Benefit #3: Concurrently filing will allow dependents to get their green card-based advance parole and EAD sooner. You may want to concurrently file if your dependent(s) need the advance parole and/or EAD as a work or travel document. If you filed your dependent’s I-485 with advance parole and EAD application, they will receive their advance parole and EAD in about 4-6 months after I-485 filing. Their advance parole and EAD will be issued, even if your I-140 is still pending. 

Drawback #1: Concurrent filing may result in wasted time and money if the I-140 is denied. If your I-140 petition is ultimately denied, USCIS will stop processing the I-485 application, because the denial of the I-140 means that you no longer have a basis for the green card. You will have wasted money, time, and effort on the I-485 application that will not be processed. You may not want to concurrently file if you are not in a rush to get a green card, or if you have a busy schedule and want the security of knowing the I-140 decision before spending time on the I-485 application.  

Drawback #2: Concurrent filing may result in upfront planning for international travel restrictions. Unless you are in H-1B or L-1 status, you need to wait at least 90 days from your last entry into the U.S. before the I-485 can be filed. Once your I-485 is filed, unless you are in H-1B or L-1 status, you must also remain in the U.S. until the advance parole is issued. 

If you are in O-1 status, concurrent filing means remaining in the U.S. and not traveling internationally for approximately 9 months, possibly longer. This is because international travel and re-entry on O-1 after the I-485 is filed, without the advance parole, would risk abandonment of your green card application. If you are in O-1, you may not want to concurrently file if you have upcoming international travel.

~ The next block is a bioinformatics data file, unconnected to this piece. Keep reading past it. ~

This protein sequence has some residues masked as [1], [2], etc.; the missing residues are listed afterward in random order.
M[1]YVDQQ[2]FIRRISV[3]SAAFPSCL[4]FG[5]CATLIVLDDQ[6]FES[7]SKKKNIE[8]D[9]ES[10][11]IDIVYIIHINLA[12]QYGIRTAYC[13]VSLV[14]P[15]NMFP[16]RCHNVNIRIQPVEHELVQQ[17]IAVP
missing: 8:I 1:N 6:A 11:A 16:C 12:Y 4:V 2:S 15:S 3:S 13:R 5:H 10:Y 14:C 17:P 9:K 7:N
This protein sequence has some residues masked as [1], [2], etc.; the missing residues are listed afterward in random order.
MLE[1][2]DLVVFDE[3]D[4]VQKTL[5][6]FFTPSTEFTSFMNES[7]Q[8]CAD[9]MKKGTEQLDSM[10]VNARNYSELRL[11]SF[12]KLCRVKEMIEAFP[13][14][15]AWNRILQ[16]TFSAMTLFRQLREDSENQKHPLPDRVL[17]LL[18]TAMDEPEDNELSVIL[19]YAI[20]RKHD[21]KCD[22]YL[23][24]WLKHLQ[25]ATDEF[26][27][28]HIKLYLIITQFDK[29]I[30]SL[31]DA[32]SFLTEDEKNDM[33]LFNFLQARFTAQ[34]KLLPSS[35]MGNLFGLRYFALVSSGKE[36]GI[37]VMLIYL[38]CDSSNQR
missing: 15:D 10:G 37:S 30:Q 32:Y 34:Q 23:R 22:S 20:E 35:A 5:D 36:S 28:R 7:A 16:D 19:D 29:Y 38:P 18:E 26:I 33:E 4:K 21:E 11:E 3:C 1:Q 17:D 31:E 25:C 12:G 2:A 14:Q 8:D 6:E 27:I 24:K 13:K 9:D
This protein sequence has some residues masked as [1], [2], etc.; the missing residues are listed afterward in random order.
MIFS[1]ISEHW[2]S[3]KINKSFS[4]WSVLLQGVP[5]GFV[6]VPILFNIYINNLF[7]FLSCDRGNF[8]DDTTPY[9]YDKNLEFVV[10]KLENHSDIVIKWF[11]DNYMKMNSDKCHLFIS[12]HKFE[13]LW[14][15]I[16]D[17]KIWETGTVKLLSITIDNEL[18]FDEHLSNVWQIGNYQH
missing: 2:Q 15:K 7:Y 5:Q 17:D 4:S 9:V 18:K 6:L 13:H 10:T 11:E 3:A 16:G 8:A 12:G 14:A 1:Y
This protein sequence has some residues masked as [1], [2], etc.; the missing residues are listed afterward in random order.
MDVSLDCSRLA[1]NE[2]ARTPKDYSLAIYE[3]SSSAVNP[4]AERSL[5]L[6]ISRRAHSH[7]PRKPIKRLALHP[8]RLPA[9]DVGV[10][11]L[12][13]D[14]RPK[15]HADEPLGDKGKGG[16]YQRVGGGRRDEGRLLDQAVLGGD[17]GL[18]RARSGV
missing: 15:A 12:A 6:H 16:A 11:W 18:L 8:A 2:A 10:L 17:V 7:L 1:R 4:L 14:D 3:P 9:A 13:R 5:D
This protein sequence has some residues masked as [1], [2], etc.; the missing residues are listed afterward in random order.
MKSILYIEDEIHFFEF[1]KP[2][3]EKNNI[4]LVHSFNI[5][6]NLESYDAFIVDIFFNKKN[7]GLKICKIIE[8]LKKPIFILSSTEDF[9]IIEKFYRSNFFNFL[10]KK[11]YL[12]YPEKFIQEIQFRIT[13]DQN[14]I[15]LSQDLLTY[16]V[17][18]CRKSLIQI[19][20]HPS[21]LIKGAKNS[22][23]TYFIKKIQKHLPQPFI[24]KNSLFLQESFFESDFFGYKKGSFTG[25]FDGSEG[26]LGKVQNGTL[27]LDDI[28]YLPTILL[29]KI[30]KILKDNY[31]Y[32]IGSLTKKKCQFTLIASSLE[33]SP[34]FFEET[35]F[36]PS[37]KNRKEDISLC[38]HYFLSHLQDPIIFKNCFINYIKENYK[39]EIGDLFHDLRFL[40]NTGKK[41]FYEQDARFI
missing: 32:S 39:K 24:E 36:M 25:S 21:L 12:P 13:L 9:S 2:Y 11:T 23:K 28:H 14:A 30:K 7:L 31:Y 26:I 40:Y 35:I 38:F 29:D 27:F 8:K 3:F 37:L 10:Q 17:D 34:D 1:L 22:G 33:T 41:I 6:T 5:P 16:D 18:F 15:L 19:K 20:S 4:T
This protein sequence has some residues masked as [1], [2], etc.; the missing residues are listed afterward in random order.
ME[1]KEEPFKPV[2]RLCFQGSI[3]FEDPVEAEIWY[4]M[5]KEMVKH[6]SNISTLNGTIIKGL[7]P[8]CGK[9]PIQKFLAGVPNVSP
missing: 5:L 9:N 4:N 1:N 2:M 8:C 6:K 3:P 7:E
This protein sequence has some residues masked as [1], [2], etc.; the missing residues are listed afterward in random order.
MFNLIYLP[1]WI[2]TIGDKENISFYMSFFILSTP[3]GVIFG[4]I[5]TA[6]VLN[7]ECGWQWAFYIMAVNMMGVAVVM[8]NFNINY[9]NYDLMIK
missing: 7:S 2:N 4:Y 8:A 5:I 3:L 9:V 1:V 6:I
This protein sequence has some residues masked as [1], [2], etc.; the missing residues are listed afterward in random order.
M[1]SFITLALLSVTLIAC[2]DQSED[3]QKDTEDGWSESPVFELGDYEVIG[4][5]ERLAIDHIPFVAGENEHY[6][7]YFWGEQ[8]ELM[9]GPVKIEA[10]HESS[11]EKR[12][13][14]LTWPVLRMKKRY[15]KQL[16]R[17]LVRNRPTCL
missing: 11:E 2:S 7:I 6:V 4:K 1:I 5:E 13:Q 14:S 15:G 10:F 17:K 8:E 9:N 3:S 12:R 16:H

Example Scenarios 

Example 1: Akash was born in India. He is not married and wants to file an EB-2 NIW petition. He does not have a prior I-140 approval. According to the June 2022 Visa Bulletin, Akash would not have the option to concurrently file the I-140 and I-485 because his priority is not current. The EB-2 NIW would need to be prepared as a standalone petition, without the I-485.

Example 2: Marco was born in Italy and he wants to file an EB-1A. He is currently in O-1 status. According to the June 2022 Visa Bulletin, Marco’s priority date is current and he has the option to file the I-140 together with the I-485. Regardless, Marco may elect to file the EB-1A as a standalone petition with premium processing, to avoid wasting time and effort on the I-485 if the I-140 is not approved. If the EB-1A is approved, he can then file the I-485 application. Note: Once he is ready to file the I-485, Marco needs to wait at least 90 days from his last entry into the U.S. in O-1 before the I-485 can be filed. Marco must also remain in the U.S. from I-485 filing until his advance parole is issued, which can take 4-6 months.

Example 3: Suzie was born in Canada. She is currently in O-1 status, and her spouse is in O-3 dependent status. Her spouse wants to start working in the U.S. as soon as possible. Suzie wants to file an EB-2 NIW and she is current in the June 2022 Visa Bulletin. The EB-2 NIW is not eligible for premium processing yet, though. Because Suzie wants work authorization for her spouse as soon as possible, she may consider concurrently filing the EB-2 NIW with the I-485 for herself and her spouse. This will allow her spouse to receive the green card-based EAD approximately 4-6 months after the I-485s are filed. She understands that, if the EB-2 NIW is ultimately denied, the I-485s will no longer be processed. Note: Suzie and her spouse need to also wait at least 90 days from their last entry into the U.S. in O-1/O-3 before the I-485s can be filed. Once the I-485s are filed, they must remain in the U.S. until the APs are issued.

We’re here to help

With your ability and your family’s ability to travel internationally and work in the U.S. impacted, deciding how to file your green card application is a very personal decision. However, you don’t need to make that decision alone. Legalpad is dedicated to helping you make an informed decision. Reach out if you’d like to chat about your unique immigration situation; we’re happy to help!

About the author:

Annie Blay

Content Marketing Specialist

Before joining the marketing team, Annie helped over 60 Legalpad clients navigate U.S. immigration on the client services team.